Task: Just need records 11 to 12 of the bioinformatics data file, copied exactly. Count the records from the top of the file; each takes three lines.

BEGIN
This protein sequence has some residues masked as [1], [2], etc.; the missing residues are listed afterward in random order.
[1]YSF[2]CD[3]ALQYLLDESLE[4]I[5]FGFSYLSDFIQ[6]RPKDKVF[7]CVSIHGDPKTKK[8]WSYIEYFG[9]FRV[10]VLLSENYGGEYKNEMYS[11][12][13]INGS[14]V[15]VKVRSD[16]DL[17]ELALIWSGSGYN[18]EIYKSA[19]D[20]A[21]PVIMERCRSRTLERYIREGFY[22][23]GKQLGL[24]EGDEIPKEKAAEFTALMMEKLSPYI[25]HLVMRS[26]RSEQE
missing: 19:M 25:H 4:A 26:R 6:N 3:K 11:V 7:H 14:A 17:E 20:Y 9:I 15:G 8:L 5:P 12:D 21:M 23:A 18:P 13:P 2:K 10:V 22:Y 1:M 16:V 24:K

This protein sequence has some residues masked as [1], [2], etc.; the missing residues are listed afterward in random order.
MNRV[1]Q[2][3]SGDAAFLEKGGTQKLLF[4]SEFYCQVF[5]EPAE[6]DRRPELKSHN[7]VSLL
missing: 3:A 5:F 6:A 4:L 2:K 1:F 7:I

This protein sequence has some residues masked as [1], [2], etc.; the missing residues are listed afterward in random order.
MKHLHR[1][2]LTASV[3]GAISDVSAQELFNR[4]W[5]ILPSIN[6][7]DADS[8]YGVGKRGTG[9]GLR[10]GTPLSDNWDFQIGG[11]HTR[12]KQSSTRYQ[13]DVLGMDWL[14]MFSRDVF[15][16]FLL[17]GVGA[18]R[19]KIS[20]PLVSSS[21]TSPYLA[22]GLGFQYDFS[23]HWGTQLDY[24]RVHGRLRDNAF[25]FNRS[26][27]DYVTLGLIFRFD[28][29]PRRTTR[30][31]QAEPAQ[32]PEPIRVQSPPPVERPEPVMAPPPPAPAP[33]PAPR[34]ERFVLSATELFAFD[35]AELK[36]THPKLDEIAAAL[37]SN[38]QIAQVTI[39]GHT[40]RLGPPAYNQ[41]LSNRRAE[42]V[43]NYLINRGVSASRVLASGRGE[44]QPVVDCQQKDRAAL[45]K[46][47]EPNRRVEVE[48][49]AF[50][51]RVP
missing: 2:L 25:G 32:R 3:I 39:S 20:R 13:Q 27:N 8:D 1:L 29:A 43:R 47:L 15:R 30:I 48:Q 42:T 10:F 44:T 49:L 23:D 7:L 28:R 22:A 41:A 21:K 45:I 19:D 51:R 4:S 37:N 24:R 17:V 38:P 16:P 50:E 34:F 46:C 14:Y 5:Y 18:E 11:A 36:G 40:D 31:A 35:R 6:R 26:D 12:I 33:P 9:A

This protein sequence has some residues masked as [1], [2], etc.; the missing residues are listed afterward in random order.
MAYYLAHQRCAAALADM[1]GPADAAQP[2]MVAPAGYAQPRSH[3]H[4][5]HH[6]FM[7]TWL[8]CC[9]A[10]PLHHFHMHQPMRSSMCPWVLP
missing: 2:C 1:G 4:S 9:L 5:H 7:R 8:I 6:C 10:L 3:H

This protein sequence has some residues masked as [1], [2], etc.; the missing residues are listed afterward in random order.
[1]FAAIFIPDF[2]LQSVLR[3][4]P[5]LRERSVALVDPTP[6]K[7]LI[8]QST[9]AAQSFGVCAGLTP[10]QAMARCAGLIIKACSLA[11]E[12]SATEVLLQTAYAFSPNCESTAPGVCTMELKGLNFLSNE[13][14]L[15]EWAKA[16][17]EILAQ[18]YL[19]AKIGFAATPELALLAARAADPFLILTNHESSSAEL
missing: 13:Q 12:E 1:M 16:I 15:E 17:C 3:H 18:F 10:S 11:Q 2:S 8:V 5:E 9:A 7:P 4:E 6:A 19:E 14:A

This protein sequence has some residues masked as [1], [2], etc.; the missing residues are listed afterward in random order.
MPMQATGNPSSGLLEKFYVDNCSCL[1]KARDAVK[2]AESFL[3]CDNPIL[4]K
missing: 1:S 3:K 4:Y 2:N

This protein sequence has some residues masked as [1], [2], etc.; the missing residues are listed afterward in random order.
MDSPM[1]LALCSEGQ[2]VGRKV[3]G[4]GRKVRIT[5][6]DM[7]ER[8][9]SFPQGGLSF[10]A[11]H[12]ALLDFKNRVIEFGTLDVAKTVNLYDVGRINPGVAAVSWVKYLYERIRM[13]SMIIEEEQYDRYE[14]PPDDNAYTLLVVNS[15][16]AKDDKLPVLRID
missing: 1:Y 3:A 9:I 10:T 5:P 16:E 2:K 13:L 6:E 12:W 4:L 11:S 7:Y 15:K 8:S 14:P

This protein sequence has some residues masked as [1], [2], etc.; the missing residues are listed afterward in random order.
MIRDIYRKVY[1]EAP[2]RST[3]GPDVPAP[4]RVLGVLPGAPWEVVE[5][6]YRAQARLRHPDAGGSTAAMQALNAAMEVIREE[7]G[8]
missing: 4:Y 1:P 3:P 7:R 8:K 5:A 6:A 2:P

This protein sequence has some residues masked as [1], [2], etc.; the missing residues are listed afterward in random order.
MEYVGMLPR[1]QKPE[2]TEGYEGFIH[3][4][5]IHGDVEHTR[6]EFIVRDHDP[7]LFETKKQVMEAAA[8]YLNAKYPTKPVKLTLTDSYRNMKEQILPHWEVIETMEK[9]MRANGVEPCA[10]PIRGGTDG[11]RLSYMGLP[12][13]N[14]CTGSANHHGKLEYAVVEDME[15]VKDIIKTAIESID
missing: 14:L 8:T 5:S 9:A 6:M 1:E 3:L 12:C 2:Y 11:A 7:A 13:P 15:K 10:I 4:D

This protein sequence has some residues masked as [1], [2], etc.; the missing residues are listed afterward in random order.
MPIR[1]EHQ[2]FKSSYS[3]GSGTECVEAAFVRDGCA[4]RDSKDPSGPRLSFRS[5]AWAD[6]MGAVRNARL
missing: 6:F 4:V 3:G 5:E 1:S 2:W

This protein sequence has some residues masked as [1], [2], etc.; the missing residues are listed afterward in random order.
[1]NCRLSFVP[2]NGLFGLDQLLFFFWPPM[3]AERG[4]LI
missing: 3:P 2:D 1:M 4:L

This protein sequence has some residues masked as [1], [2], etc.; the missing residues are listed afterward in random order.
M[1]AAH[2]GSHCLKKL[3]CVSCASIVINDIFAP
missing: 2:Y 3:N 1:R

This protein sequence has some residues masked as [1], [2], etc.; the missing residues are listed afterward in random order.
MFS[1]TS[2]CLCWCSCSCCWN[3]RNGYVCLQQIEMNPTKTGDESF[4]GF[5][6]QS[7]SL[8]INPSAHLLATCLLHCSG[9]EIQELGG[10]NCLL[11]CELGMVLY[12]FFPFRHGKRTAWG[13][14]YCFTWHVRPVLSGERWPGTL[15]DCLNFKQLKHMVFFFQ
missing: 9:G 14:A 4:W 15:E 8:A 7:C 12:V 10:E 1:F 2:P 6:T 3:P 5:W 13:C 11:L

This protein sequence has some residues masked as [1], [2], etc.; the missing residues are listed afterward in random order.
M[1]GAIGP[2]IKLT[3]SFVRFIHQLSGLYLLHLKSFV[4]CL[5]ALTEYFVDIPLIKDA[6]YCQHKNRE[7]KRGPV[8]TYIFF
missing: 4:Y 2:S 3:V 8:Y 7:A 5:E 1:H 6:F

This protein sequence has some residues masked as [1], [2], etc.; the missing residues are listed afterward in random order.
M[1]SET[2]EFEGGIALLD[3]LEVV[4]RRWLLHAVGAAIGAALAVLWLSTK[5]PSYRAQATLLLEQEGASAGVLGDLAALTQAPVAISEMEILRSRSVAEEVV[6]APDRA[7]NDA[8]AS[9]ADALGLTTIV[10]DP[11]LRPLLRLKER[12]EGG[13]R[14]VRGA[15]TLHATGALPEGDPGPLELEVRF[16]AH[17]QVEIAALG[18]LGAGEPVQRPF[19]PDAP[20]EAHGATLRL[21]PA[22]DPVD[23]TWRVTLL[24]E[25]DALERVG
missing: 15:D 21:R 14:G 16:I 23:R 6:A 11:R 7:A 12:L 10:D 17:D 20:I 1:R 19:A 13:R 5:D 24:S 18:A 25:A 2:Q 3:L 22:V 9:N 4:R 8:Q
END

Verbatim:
This protein sequence has some residues masked as [1], [2], etc.; the missing residues are listed afterward in random order.
[1]NCRLSFVP[2]NGLFGLDQLLFFFWPPM[3]AERG[4]LI
missing: 3:P 2:D 1:M 4:L

This protein sequence has some residues masked as [1], [2], etc.; the missing residues are listed afterward in random order.
M[1]AAH[2]GSHCLKKL[3]CVSCASIVINDIFAP
missing: 2:Y 3:N 1:R